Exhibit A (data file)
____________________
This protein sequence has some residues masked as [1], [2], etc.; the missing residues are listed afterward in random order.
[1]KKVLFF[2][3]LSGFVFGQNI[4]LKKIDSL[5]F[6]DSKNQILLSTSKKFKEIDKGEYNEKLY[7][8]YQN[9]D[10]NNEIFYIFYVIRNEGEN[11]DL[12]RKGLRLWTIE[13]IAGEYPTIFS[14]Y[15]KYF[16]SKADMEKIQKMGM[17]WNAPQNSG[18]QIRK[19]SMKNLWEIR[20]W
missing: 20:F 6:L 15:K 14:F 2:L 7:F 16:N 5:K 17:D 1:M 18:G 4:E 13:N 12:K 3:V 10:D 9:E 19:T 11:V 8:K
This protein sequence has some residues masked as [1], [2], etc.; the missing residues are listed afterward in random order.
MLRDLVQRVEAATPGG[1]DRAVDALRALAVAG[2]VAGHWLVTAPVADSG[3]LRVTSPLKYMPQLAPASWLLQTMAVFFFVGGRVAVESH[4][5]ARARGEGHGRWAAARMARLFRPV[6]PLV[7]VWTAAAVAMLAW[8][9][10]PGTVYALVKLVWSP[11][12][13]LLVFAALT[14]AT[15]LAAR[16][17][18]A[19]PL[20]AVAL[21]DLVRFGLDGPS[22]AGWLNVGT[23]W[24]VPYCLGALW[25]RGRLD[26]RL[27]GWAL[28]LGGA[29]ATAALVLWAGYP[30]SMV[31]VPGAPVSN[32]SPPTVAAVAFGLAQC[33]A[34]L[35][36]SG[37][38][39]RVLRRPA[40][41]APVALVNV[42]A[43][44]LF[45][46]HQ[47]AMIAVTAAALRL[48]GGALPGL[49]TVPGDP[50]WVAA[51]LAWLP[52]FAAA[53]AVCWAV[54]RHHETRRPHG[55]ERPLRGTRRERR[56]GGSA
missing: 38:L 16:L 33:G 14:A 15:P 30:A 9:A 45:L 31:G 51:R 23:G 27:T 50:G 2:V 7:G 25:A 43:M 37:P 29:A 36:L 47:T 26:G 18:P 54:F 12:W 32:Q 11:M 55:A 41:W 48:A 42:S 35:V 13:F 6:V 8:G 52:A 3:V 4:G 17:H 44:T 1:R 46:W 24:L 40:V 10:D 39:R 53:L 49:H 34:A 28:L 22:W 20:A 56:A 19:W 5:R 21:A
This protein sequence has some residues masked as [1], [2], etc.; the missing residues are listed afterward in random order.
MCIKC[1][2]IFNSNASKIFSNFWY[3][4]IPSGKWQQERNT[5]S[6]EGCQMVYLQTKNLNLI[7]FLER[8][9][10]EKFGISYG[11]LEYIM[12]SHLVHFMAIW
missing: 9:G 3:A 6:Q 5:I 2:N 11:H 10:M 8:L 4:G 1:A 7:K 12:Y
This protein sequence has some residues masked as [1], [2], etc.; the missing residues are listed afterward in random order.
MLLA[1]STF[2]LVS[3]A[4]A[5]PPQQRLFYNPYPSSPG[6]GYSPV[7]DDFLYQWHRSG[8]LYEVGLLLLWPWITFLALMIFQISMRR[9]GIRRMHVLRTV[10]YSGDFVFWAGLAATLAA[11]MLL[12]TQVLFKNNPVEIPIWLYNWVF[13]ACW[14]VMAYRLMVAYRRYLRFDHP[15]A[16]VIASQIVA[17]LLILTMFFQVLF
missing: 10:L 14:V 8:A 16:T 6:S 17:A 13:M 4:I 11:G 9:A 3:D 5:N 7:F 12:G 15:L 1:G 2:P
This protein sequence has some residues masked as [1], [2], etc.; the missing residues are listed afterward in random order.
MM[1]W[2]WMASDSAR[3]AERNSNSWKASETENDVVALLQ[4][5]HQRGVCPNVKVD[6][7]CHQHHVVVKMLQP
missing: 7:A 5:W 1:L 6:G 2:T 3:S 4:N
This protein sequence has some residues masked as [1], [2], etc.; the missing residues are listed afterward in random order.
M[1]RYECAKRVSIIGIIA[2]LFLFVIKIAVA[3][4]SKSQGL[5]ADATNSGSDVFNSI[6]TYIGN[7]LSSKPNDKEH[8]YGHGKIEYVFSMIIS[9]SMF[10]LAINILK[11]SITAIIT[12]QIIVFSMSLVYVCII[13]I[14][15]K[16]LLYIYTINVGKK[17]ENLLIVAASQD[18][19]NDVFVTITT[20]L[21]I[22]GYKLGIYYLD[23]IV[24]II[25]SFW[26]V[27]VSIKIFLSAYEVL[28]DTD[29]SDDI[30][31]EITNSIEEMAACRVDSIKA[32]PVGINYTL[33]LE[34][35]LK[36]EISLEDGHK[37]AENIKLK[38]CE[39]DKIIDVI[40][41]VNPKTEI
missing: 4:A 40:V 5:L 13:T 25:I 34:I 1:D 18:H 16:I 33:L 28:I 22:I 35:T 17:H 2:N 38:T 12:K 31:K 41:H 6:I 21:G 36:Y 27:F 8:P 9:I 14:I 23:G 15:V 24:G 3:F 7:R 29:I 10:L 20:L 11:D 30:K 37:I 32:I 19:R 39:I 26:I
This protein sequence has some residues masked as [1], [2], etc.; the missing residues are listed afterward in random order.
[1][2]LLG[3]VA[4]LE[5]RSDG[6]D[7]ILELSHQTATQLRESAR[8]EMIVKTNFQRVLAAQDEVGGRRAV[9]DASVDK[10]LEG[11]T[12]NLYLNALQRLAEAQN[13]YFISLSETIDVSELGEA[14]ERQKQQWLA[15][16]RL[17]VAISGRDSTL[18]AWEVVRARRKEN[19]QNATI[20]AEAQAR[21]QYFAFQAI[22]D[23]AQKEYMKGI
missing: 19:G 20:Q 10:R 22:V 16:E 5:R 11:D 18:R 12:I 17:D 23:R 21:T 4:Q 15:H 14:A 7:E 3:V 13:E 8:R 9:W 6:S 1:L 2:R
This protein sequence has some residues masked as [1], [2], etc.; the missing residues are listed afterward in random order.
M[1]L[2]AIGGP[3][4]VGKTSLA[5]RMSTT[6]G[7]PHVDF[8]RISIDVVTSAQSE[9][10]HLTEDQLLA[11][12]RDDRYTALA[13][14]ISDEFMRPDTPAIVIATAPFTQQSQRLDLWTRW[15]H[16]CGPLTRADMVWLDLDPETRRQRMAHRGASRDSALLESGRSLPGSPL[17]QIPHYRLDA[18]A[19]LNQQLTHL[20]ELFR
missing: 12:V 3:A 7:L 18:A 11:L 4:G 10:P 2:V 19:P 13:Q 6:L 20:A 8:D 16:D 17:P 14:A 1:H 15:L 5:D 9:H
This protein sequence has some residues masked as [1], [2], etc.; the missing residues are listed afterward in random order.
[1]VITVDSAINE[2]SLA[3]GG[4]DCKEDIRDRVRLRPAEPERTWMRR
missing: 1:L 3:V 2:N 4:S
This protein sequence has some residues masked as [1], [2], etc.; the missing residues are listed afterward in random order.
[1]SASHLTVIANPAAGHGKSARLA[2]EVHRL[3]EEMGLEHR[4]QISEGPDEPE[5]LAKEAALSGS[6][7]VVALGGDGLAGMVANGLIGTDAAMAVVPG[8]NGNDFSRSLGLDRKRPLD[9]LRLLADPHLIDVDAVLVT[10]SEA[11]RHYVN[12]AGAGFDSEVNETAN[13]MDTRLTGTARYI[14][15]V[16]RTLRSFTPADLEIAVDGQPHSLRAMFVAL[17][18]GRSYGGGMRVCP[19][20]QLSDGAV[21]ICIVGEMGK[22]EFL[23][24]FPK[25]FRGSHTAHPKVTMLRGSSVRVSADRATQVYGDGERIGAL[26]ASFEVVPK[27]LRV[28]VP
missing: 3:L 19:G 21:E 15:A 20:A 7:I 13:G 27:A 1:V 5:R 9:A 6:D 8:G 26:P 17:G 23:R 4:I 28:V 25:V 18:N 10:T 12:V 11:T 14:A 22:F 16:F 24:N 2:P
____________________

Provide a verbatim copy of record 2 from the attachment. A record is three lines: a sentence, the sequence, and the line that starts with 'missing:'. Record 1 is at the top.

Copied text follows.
This protein sequence has some residues masked as [1], [2], etc.; the missing residues are listed afterward in random order.
MLRDLVQRVEAATPGG[1]DRAVDALRALAVAG[2]VAGHWLVTAPVADSG[3]LRVTSPLKYMPQLAPASWLLQTMAVFFFVGGRVAVESH[4][5]ARARGEGHGRWAAARMARLFRPV[6]PLV[7]VWTAAAVAMLAW[8][9][10]PGTVYALVKLVWSP[11][12][13]LLVFAALT[14]AT[15]LAAR[16][17][18]A[19]PL[20]AVAL[21]DLVRFGLDGPS[22]AGWLNVGT[23]W[24]VPYCLGALW[25]RGRLD[26]RL[27]GWAL[28]LGGA[29]ATAALVLWAGYP[30]SMV[31]VPGAPVSN[32]SPPTVAAVAFGLAQC[33]A[34]L[35][36]SG[37][38][39]RVLRRPA[40][41]APVALVNV[42]A[43][44]LF[45][46]HQ[47]AMIAVTAAALRL[48]GGALPGL[49]TVPGDP[50]WVAA[51]LAWLP[52]FAAA[53]AVCWAV[54]RHHETRRPHG[55]ERPLRGTRRERR[56]GGSA
missing: 38:L 16:L 33:G 14:A 15:P 30:A 9:A 45:L 31:G 51:R 23:G 27:T 50:G 2:V 7:G 25:A 43:M 37:P 29:A 36:L 47:T 26:G 18:P 54:F 12:W 32:Q 11:M 55:A 41:W 48:A 42:S 35:V 13:F 6:V 8:G 52:A 3:V 4:G 17:H 44:T 1:R 46:W 24:L 40:V 10:D 39:R 53:L 49:H 34:A 28:L 22:W 20:A 56:A 19:W 5:R 21:A